September 15, 2020
Crimes against Dalits continued to rise despite a nationwide lockdown and the coronavirus pandemic. The National Dalit Movement for Justice (NDMJ) has documented more than 100 cases of atrocities from April to June that include lynchings, untouchability practices, mass atrocities and violence against Dalit women.
In Maharashtra, rumours were spread about a Dalit man and his family being COVID positive. They were attacked and asked to leave the village. In Haryana, the Gujjar community attacked a Dalit family for not switching off the lights at 9 p.m. on April 5, as suggested by Prime Minister Narendra Modi. In Andhra Pradesh, Dr K. Sudhakar, an anaesthetist, was brutally dragged through the streets with his hands tied behind his back because he reported difficulties regarding PPE Kits. A video of the incident went viral. Sudhakar was later suspended and declared to be of unsound mind. In Rajasthan, a Dalit youth was beaten up by members of the Jat community for opening his essential items shop during the lockdown and keeping a photograph of B.R. Ambedkar.
While the term social distancing further reinforced the caste exclusion and atrocities against Dalits during the pandemic, dominant castes began to openly exhibit their animosity and anti-social attitudes in the absence of the law and order machinery which was entirely focussed on handling the COVID-19 situation.
A dispute over a loan in a village in Tamil Nadu led to the murder of two people from the Dhobi caste by a group from the Thevar community. Babu Pawar and his two sons from the denotified Pardhi community, were brutally killed by the dominant Marathas over a land dispute. A 16-year-old boy in Uttar Pradesh, was shot dead inside his home for going to a temple. A 20-year-old Dalit college student was killed by Maratha men for being in a relationship with a woman from their community. Dalit women became especially vulnerable to sexual violence and other crimes during this time.
In Vijaywada, a nine-month pregnant Dalit woman who had to descend 250 steps from her hilltop home to get daily essentials was sent back empty-handed for being a Dalit. A domestic worker in Saharanpur, Uttar Pradesh, was repeatedly beaten up for raising her voice against the denial of ration. Several instances of gang rape were reported from across Uttar Pradesh. In one gruesome case, a Dalit woman was kept hostage by five influential people of a village for 8 hours on her wedding day and gang- raped several times. In an instance of mass violence at Jaunpur in eastern Uttar Pradesh, over a dozen hutments were set ablaze and 14 houses damaged.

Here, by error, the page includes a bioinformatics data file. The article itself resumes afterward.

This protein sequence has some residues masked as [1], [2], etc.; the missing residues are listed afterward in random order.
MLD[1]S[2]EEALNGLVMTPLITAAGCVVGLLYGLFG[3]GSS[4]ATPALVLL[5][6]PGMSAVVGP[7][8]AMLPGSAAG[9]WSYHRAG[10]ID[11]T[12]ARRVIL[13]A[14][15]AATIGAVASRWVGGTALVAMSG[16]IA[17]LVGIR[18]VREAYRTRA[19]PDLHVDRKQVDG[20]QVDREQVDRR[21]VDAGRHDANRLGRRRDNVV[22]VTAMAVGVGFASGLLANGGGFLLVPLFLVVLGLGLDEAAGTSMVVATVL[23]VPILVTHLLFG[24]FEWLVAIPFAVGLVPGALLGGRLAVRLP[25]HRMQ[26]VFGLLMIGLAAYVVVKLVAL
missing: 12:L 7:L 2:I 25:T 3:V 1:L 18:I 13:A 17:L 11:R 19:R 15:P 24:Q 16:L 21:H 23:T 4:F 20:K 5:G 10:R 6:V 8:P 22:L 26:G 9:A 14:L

“When the entire world is fighting the COVID-19 pandemic, even during this crucial period, the attitude of the dominant caste continued to discriminate against Dalits on various occasions,” said Vimal Thorat, Convener for National Campaign for Dalit Human Rights (NCDHR).
The NCDHR, along with NDMJ, analysed data from the past 10 years and released a status report on the implementation of the Scheduled Castes and Scheduled Tribes (Prevention of Atrocities) Act 1989 (SC/ST Act) and Rules 1995.
The report called Quest for Justice, noted that during 2009-2018, more than 3,91,952 cases of atrocities were reported against SCs and 72,367 against STs. As many as 12,750 incidents of rape were registered between 2014 and 2018. Attempt to rape increased to 677 in 2018 from 87 in 2014. There were five cases of acid attack against SC women in 2018. From 2014 to 2018 cases against SC women rose sharply by 42.63 per cent to 41,867 from 5,154.
Amendments to the Act introduced in 2015, and which came into force in January 2016, continue to remain only on paper. The amendments mandated exclusive special courts, but the same have not even been set up in all the States. Apart from that, offences are not getting registered under the correct sections of the amended Act, compensation is not provided as per the newly amended rules, according to the report. The low conviction rate under the SC/ST Act, 25.2 per cent for cases against Dalits and 22.8 per cent for Adivasis, remains a concern.
Former Chief Justice of India K.G. Balakrishnan, while releasing the report online, said, “Dalit communities have long suffered serious abuses, but the state response has fallen short. The government should undertake systemic changes for proper enforcement of law, and ensure that erring officials are held accountable and booked as they fail in their duty.”
Dr Thol Thirumavalavan, Member of Parliament, Lok Sabha, said, “Caste-based violence against Dalits is escalating as we fight to claim justice. The number of cases is growing and the brutality of the crimes is becoming increasingly severe. Systems of justice meant to protect Dalits at the national level are completely failing us. We are asking for immediate global call and support in our struggle.”